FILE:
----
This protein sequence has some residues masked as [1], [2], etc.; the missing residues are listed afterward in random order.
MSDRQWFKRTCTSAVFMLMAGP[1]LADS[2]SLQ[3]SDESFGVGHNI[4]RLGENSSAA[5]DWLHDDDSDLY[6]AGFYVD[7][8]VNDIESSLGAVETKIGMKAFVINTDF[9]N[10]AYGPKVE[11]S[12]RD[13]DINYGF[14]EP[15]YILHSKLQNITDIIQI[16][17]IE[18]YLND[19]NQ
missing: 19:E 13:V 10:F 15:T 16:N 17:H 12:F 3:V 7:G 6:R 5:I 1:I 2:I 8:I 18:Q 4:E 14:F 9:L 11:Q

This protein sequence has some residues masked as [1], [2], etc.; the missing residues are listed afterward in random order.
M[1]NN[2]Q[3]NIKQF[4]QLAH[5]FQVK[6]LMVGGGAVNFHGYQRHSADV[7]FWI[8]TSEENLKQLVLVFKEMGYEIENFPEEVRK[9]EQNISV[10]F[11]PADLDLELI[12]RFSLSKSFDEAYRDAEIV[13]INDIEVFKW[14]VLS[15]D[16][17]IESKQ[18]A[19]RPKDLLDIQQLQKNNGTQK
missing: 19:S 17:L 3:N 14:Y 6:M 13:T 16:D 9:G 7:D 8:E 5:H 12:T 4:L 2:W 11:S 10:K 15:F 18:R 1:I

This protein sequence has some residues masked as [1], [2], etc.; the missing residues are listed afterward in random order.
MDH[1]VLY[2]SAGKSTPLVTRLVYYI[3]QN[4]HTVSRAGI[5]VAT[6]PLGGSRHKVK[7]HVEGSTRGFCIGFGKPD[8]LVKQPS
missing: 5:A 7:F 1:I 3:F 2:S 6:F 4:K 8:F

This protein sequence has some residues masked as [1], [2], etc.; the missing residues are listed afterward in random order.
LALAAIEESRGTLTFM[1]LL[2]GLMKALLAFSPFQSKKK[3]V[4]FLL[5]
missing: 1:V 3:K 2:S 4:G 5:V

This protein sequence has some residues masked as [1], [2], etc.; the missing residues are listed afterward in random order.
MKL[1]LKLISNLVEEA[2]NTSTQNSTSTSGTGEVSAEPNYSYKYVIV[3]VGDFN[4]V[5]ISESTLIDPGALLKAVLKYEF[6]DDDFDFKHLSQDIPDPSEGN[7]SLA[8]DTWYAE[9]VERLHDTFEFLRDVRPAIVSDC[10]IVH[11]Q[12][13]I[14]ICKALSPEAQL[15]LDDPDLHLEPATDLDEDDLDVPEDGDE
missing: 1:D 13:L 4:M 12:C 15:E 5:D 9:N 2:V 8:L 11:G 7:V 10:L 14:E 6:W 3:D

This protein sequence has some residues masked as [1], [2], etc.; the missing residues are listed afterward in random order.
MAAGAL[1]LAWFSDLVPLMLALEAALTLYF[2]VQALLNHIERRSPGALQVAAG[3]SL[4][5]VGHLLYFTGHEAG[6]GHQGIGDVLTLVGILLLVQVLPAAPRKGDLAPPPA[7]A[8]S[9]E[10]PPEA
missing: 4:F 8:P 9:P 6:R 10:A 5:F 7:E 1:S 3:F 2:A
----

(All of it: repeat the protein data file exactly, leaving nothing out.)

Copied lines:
This protein sequence has some residues masked as [1], [2], etc.; the missing residues are listed afterward in random order.
MSDRQWFKRTCTSAVFMLMAGP[1]LADS[2]SLQ[3]SDESFGVGHNI[4]RLGENSSAA[5]DWLHDDDSDLY[6]AGFYVD[7][8]VNDIESSLGAVETKIGMKAFVINTDF[9]N[10]AYGPKVE[11]S[12]RD[13]DINYGF[14]EP[15]YILHSKLQNITDIIQI[16][17]IE[18]YLND[19]NQ
missing: 19:E 13:V 10:F 15:T 16:N 17:H 12:F 3:V 7:G 6:R 5:I 1:I 2:I 8:I 18:Q 4:E 14:F 9:L 11:Q

This protein sequence has some residues masked as [1], [2], etc.; the missing residues are listed afterward in random order.
M[1]NN[2]Q[3]NIKQF[4]QLAH[5]FQVK[6]LMVGGGAVNFHGYQRHSADV[7]FWI[8]TSEENLKQLVLVFKEMGYEIENFPEEVRK[9]EQNISV[10]F[11]PADLDLELI[12]RFSLSKSFDEAYRDAEIV[13]INDIEVFKW[14]VLS[15]D[16][17]IESKQ[18]A[19]RPKDLLDIQQLQKNNGTQK
missing: 19:S 17:L 3:N 14:Y 6:M 13:T 16:D 9:G 7:D 8:E 5:H 12:T 4:L 2:W 11:S 10:K 15:F 18:R 1:I

This protein sequence has some residues masked as [1], [2], etc.; the missing residues are listed afterward in random order.
MDH[1]VLY[2]SAGKSTPLVTRLVYYI[3]QN[4]HTVSRAGI[5]VAT[6]PLGGSRHKVK[7]HVEGSTRGFCIGFGKPD[8]LVKQPS
missing: 5:A 7:F 1:I 3:F 2:S 6:F 4:K 8:F

This protein sequence has some residues masked as [1], [2], etc.; the missing residues are listed afterward in random order.
LALAAIEESRGTLTFM[1]LL[2]GLMKALLAFSPFQSKKK[3]V[4]FLL[5]
missing: 1:V 3:K 2:S 4:G 5:V

This protein sequence has some residues masked as [1], [2], etc.; the missing residues are listed afterward in random order.
MKL[1]LKLISNLVEEA[2]NTSTQNSTSTSGTGEVSAEPNYSYKYVIV[3]VGDFN[4]V[5]ISESTLIDPGALLKAVLKYEF[6]DDDFDFKHLSQDIPDPSEGN[7]SLA[8]DTWYAE[9]VERLHDTFEFLRDVRPAIVSDC[10]IVH[11]Q[12][13]I[14]ICKALSPEAQL[15]LDDPDLHLEPATDLDEDDLDVPEDGDE
missing: 1:D 13:L 4:M 12:C 15:E 5:D 9:N 2:V 8:L 11:G 7:V 10:L 14:E 6:W 3:D

This protein sequence has some residues masked as [1], [2], etc.; the missing residues are listed afterward in random order.
MAAGAL[1]LAWFSDLVPLMLALEAALTLYF[2]VQALLNHIERRSPGALQVAAG[3]SL[4][5]VGHLLYFTGHEAG[6]GHQGIGDVLTLVGILLLVQVLPAAPRKGDLAPPPA[7]A[8]S[9]E[10]PPEA
missing: 4:F 8:P 9:P 6:R 10:A 5:F 7:E 1:S 3:F 2:A